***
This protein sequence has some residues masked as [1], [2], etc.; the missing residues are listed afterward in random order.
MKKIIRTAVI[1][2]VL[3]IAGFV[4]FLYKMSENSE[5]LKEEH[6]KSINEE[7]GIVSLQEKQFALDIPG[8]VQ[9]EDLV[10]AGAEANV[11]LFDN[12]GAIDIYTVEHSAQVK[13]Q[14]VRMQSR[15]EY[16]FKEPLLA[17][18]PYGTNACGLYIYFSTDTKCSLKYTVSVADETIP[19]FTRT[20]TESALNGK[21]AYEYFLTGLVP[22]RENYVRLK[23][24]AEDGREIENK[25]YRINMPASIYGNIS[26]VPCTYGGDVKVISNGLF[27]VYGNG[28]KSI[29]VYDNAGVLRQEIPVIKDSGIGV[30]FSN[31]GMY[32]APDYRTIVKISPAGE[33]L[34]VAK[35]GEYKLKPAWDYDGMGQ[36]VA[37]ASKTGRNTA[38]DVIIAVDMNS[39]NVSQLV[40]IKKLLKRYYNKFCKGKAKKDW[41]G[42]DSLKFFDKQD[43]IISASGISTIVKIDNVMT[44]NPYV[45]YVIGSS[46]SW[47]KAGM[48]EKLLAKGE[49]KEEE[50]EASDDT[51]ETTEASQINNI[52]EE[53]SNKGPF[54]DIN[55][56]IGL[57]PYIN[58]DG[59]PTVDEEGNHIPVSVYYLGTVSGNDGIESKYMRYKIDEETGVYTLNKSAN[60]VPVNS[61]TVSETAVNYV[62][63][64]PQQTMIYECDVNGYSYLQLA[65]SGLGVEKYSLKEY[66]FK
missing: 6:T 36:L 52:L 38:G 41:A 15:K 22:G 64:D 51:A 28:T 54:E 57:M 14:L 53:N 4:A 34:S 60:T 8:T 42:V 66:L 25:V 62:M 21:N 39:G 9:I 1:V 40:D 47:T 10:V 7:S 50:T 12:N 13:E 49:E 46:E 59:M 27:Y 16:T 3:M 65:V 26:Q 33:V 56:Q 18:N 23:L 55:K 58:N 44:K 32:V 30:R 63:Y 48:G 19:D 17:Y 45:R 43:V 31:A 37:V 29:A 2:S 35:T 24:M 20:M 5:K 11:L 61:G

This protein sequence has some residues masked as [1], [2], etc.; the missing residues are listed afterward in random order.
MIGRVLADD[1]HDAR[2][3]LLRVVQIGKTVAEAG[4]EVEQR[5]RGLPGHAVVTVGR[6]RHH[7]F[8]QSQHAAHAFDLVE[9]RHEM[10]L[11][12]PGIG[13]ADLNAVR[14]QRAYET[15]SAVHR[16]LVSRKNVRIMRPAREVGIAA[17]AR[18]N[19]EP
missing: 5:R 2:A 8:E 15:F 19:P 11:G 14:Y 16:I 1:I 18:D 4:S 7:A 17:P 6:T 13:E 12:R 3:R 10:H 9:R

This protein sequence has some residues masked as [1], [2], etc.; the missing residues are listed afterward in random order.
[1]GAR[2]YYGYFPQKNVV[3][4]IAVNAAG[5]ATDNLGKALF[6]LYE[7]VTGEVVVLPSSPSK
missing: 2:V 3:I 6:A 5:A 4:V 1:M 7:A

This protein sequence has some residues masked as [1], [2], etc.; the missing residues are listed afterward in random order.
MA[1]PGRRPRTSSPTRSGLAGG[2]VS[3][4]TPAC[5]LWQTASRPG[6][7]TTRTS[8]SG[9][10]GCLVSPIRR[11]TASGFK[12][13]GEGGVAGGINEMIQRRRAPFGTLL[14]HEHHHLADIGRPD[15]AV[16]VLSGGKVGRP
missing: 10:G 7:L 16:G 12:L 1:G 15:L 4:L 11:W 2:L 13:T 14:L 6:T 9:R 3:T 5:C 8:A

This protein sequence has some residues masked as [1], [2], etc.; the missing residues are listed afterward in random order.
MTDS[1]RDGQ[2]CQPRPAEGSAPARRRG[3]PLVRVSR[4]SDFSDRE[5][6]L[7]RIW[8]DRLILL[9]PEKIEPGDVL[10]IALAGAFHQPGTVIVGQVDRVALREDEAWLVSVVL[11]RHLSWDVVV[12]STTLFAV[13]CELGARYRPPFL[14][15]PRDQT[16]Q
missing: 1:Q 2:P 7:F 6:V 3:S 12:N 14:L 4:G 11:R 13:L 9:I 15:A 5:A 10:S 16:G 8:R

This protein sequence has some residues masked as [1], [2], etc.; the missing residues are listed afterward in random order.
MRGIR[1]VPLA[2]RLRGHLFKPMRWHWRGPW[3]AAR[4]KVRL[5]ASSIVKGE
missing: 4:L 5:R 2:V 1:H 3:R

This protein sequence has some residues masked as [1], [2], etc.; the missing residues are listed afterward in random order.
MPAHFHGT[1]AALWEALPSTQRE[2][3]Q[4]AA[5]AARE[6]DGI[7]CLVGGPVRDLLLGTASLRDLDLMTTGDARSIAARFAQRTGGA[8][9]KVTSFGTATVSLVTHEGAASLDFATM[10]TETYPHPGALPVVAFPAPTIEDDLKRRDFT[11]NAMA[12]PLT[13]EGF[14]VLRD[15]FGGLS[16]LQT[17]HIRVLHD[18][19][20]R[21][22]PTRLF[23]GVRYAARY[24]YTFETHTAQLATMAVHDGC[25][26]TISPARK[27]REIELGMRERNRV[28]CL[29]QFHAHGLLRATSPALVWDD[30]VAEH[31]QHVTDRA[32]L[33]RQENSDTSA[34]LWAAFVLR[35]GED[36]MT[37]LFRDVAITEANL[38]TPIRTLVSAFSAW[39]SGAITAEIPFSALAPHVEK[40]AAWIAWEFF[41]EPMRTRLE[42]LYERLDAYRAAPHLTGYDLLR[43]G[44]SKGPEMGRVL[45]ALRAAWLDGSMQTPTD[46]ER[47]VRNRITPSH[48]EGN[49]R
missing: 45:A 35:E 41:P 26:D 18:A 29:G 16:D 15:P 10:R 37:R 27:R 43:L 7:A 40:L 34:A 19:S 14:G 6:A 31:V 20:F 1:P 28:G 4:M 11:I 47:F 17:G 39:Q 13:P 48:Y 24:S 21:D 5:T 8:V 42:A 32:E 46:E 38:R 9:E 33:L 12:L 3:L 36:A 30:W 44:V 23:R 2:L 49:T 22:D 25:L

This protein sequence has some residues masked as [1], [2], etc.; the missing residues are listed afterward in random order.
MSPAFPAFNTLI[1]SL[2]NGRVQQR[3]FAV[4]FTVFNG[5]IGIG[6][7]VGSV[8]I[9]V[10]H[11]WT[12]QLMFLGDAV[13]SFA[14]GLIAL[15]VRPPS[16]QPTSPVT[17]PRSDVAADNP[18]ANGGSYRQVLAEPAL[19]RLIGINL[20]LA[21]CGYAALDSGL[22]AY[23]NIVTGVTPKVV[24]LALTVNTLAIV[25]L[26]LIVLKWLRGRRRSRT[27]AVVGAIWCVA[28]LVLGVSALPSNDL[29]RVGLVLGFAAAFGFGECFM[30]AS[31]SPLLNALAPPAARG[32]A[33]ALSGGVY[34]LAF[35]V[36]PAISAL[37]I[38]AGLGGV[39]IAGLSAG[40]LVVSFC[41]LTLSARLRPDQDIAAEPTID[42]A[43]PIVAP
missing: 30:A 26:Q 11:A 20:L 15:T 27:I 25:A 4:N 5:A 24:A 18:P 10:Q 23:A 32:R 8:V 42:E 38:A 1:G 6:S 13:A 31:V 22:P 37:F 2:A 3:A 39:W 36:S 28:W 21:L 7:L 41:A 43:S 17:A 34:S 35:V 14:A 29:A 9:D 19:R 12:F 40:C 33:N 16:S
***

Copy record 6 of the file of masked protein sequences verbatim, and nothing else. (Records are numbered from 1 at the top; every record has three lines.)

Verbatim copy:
This protein sequence has some residues masked as [1], [2], etc.; the missing residues are listed afterward in random order.
MRGIR[1]VPLA[2]RLRGHLFKPMRWHWRGPW[3]AAR[4]KVRL[5]ASSIVKGE
missing: 4:L 5:R 2:V 1:H 3:R